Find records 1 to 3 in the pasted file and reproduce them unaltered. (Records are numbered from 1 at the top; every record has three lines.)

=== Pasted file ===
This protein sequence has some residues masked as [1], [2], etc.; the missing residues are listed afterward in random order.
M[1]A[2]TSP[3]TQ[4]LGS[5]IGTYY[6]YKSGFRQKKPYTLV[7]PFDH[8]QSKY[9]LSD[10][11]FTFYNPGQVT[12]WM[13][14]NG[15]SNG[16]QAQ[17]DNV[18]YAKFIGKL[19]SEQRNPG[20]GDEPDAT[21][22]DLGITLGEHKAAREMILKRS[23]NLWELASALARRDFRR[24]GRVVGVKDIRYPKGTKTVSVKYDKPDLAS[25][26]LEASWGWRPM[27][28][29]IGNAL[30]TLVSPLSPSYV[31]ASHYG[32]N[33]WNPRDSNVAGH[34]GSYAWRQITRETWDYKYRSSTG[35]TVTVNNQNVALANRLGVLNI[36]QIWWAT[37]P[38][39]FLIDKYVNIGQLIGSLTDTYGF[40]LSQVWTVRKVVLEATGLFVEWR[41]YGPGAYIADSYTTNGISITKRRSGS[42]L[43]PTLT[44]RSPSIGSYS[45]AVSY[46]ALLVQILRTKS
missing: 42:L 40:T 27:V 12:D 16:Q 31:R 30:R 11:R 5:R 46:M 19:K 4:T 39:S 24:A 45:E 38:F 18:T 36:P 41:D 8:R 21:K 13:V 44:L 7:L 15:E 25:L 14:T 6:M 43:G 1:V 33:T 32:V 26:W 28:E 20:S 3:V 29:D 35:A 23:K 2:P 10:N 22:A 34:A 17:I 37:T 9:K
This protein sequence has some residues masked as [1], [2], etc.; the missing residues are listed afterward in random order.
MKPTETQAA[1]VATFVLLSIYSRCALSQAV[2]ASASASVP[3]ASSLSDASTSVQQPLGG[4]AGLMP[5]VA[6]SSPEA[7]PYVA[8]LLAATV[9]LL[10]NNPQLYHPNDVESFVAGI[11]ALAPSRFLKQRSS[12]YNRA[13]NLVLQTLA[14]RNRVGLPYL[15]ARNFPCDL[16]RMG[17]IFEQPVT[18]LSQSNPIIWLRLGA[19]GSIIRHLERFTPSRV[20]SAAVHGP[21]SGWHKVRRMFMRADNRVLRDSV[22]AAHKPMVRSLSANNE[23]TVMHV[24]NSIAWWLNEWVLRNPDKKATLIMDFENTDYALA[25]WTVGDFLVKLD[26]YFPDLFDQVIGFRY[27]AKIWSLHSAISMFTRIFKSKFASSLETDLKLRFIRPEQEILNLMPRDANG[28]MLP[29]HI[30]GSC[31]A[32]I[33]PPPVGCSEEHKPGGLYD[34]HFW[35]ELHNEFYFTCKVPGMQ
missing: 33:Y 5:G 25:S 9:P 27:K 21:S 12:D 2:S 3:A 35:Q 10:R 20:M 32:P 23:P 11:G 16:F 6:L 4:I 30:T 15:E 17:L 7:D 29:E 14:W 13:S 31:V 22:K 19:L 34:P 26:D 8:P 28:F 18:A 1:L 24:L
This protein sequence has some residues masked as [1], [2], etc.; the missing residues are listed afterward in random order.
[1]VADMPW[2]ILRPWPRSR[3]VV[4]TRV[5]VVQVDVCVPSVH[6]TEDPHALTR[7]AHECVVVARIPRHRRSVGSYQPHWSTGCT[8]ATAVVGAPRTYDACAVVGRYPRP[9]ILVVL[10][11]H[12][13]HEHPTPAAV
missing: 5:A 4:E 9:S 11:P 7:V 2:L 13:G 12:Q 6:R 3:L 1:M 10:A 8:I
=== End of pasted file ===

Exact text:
This protein sequence has some residues masked as [1], [2], etc.; the missing residues are listed afterward in random order.
M[1]A[2]TSP[3]TQ[4]LGS[5]IGTYY[6]YKSGFRQKKPYTLV[7]PFDH[8]QSKY[9]LSD[10][11]FTFYNPGQVT[12]WM[13][14]NG[15]SNG[16]QAQ[17]DNV[18]YAKFIGKL[19]SEQRNPG[20]GDEPDAT[21][22]DLGITLGEHKAAREMILKRS[23]NLWELASALARRDFRR[24]GRVVGVKDIRYPKGTKTVSVKYDKPDLAS[25][26]LEASWGWRPM[27][28][29]IGNAL[30]TLVSPLSPSYV[31]ASHYG[32]N[33]WNPRDSNVAGH[34]GSYAWRQITRETWDYKYRSSTG[35]TVTVNNQNVALANRLGVLNI[36]QIWWAT[37]P[38][39]FLIDKYVNIGQLIGSLTDTYGF[40]LSQVWTVRKVVLEATGLFVEWR[41]YGPGAYIADSYTTNGISITKRRSGS[42]L[43]PTLT[44]RSPSIGSYS[45]AVSY[46]ALLVQILRTKS
missing: 42:L 40:T 27:V 12:D 16:Q 31:R 30:R 11:R 5:R 46:M 19:K 4:T 39:S 24:A 45:E 38:F 18:T 36:P 41:D 8:R 21:K 13:V 44:L 7:L 15:E 25:L 14:T 6:M 43:G 1:V 33:T 32:V 26:W 28:E 20:S 3:V 29:D 35:A 23:K 2:P 10:N 22:A 34:A 17:I 37:T 9:K
This protein sequence has some residues masked as [1], [2], etc.; the missing residues are listed afterward in random order.
MKPTETQAA[1]VATFVLLSIYSRCALSQAV[2]ASASASVP[3]ASSLSDASTSVQQPLGG[4]AGLMP[5]VA[6]SSPEA[7]PYVA[8]LLAATV[9]LL[10]NNPQLYHPNDVESFVAGI[11]ALAPSRFLKQRSS[12]YNRA[13]NLVLQTLA[14]RNRVGLPYL[15]ARNFPCDL[16]RMG[17]IFEQPVT[18]LSQSNPIIWLRLGA[19]GSIIRHLERFTPSRV[20]SAAVHGP[21]SGWHKVRRMFMRADNRVLRDSV[22]AAHKPMVRSLSANNE[23]TVMHV[24]NSIAWWLNEWVLRNPDKKATLIMDFENTDYALA[25]WTVGDFLVKLD[26]YFPDLFDQVIGFRY[27]AKIWSLHSAISMFTRIFKSKFASSLETDLKLRFIRPEQEILNLMPRDANG[28]MLP[29]HI[30]GSC[31]A[32]I[33]PPPVGCSEEHKPGGLYD[34]HFW[35]ELHNEFYFTCKVPGMQ
missing: 33:Y 5:G 25:S 9:P 27:K 21:S 12:D 2:S 3:A 35:Q 10:R 20:M 32:P 23:P 11:G 16:F 6:L 4:I 30:T 15:E 17:L 7:D 29:E 14:W 13:S 31:V 22:K 19:L 34:P 26:D 8:P 28:F 18:A 1:L 24:L
This protein sequence has some residues masked as [1], [2], etc.; the missing residues are listed afterward in random order.
[1]VADMPW[2]ILRPWPRSR[3]VV[4]TRV[5]VVQVDVCVPSVH[6]TEDPHALTR[7]AHECVVVARIPRHRRSVGSYQPHWSTGCT[8]ATAVVGAPRTYDACAVVGRYPRP[9]ILVVL[10][11]H[12][13]HEHPTPAAV
missing: 5:A 4:E 9:S 11:P 7:V 2:L 13:G 12:Q 6:R 3:L 1:M 10:A 8:I